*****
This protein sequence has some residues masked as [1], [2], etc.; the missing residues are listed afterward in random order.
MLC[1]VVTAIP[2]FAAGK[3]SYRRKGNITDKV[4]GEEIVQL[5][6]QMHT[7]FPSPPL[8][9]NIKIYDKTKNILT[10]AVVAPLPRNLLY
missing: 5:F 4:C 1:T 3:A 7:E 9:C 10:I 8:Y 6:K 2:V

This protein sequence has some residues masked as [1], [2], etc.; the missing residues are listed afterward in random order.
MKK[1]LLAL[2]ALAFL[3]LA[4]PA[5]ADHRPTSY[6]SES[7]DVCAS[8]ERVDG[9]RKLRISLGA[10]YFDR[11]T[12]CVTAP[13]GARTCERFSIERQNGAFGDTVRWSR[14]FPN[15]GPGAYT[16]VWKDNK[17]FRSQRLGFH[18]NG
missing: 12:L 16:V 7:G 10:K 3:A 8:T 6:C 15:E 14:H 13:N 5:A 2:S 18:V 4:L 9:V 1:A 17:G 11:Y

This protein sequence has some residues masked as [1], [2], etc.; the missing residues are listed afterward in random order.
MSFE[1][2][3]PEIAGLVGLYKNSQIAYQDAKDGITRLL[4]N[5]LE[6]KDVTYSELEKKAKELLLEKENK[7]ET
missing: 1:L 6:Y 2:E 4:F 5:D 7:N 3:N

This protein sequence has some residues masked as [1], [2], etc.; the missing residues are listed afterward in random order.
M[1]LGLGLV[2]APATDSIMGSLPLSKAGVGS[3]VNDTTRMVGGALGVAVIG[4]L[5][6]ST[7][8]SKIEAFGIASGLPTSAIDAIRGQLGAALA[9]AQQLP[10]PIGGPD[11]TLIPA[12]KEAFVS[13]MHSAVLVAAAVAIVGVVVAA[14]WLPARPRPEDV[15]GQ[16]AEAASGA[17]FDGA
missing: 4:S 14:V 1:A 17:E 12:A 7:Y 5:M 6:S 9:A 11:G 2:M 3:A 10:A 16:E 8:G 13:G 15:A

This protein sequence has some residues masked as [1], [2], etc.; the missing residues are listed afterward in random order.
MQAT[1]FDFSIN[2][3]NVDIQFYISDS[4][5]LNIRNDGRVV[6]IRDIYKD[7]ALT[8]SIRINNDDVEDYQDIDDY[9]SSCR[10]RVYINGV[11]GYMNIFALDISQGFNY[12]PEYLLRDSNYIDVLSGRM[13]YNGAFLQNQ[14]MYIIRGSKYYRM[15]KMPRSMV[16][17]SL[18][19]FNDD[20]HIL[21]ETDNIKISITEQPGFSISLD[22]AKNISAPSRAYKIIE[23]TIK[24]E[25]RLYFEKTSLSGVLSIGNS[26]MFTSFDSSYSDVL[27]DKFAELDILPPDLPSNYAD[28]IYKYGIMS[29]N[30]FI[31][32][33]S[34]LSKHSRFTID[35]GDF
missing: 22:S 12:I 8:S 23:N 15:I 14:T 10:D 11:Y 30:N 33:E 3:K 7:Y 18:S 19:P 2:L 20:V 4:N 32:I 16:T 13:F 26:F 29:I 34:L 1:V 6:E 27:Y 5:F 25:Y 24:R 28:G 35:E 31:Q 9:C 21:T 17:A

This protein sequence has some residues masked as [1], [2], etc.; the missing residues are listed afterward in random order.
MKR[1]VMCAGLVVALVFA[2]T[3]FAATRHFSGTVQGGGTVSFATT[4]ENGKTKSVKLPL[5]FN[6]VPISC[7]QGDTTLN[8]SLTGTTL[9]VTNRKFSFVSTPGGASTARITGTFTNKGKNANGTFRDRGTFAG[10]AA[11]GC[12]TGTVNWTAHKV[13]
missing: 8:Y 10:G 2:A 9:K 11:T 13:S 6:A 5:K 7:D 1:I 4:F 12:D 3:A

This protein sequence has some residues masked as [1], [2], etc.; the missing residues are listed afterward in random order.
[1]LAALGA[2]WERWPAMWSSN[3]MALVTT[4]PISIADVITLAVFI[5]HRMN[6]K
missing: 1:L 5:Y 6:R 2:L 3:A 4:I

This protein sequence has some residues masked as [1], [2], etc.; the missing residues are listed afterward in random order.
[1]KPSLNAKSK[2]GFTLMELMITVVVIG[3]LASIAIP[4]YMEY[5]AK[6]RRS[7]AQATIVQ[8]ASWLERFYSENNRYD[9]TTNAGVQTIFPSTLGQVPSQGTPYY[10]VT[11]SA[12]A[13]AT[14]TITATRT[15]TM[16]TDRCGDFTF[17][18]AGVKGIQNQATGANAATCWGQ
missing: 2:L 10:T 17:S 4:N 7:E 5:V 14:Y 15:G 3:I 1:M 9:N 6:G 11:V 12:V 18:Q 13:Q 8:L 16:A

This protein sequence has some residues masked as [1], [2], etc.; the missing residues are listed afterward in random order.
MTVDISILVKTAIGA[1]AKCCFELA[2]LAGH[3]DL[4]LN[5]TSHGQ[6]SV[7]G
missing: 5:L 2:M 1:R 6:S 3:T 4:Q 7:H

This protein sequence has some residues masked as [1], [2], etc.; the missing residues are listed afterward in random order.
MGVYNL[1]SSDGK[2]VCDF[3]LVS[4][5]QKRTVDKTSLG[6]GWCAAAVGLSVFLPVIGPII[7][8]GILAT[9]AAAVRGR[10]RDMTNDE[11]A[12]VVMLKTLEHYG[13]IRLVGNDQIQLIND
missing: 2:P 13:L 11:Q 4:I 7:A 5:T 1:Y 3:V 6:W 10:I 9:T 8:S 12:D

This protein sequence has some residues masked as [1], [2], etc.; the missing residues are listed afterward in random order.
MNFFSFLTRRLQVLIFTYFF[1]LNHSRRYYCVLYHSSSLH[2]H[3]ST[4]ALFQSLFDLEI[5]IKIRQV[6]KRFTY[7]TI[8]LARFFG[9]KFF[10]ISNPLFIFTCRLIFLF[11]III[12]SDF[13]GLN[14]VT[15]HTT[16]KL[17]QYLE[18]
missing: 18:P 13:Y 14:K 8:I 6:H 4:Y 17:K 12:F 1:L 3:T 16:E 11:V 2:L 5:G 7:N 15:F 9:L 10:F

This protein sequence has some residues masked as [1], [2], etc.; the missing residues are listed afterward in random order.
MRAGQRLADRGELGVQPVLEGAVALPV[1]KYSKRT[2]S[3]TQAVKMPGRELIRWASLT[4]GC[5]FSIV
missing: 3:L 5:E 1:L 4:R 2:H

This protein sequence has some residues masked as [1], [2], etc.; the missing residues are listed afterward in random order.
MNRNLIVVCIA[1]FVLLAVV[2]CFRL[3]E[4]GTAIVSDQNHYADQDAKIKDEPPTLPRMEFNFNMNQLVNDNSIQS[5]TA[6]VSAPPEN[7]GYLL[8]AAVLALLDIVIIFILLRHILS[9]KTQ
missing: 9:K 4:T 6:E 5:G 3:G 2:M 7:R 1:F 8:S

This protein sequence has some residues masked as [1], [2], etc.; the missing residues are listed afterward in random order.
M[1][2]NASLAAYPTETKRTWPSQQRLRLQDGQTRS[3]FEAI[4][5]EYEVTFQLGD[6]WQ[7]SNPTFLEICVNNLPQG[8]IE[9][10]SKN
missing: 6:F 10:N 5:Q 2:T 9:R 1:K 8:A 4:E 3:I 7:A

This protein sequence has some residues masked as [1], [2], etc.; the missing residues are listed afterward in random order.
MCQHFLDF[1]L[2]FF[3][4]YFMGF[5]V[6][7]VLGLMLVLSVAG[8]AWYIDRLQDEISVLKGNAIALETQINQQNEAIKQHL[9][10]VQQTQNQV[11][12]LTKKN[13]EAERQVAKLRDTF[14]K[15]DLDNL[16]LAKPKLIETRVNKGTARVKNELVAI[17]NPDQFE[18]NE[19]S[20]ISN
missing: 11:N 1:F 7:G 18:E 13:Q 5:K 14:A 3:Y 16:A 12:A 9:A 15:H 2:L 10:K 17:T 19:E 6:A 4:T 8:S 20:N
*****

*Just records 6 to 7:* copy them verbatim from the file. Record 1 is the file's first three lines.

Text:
This protein sequence has some residues masked as [1], [2], etc.; the missing residues are listed afterward in random order.
MKR[1]VMCAGLVVALVFA[2]T[3]FAATRHFSGTVQGGGTVSFATT[4]ENGKTKSVKLPL[5]FN[6]VPISC[7]QGDTTLN[8]SLTGTTL[9]VTNRKFSFVSTPGGASTARITGTFTNKGKNANGTFRDRGTFAG[10]AA[11]GC[12]TGTVNWTAHKV[13]
missing: 8:Y 10:G 2:A 9:K 11:T 13:S 6:A 5:K 7:D 1:I 4:F 12:D 3:A

This protein sequence has some residues masked as [1], [2], etc.; the missing residues are listed afterward in random order.
[1]LAALGA[2]WERWPAMWSSN[3]MALVTT[4]PISIADVITLAVFI[5]HRMN[6]K
missing: 1:L 5:Y 6:R 2:L 3:A 4:I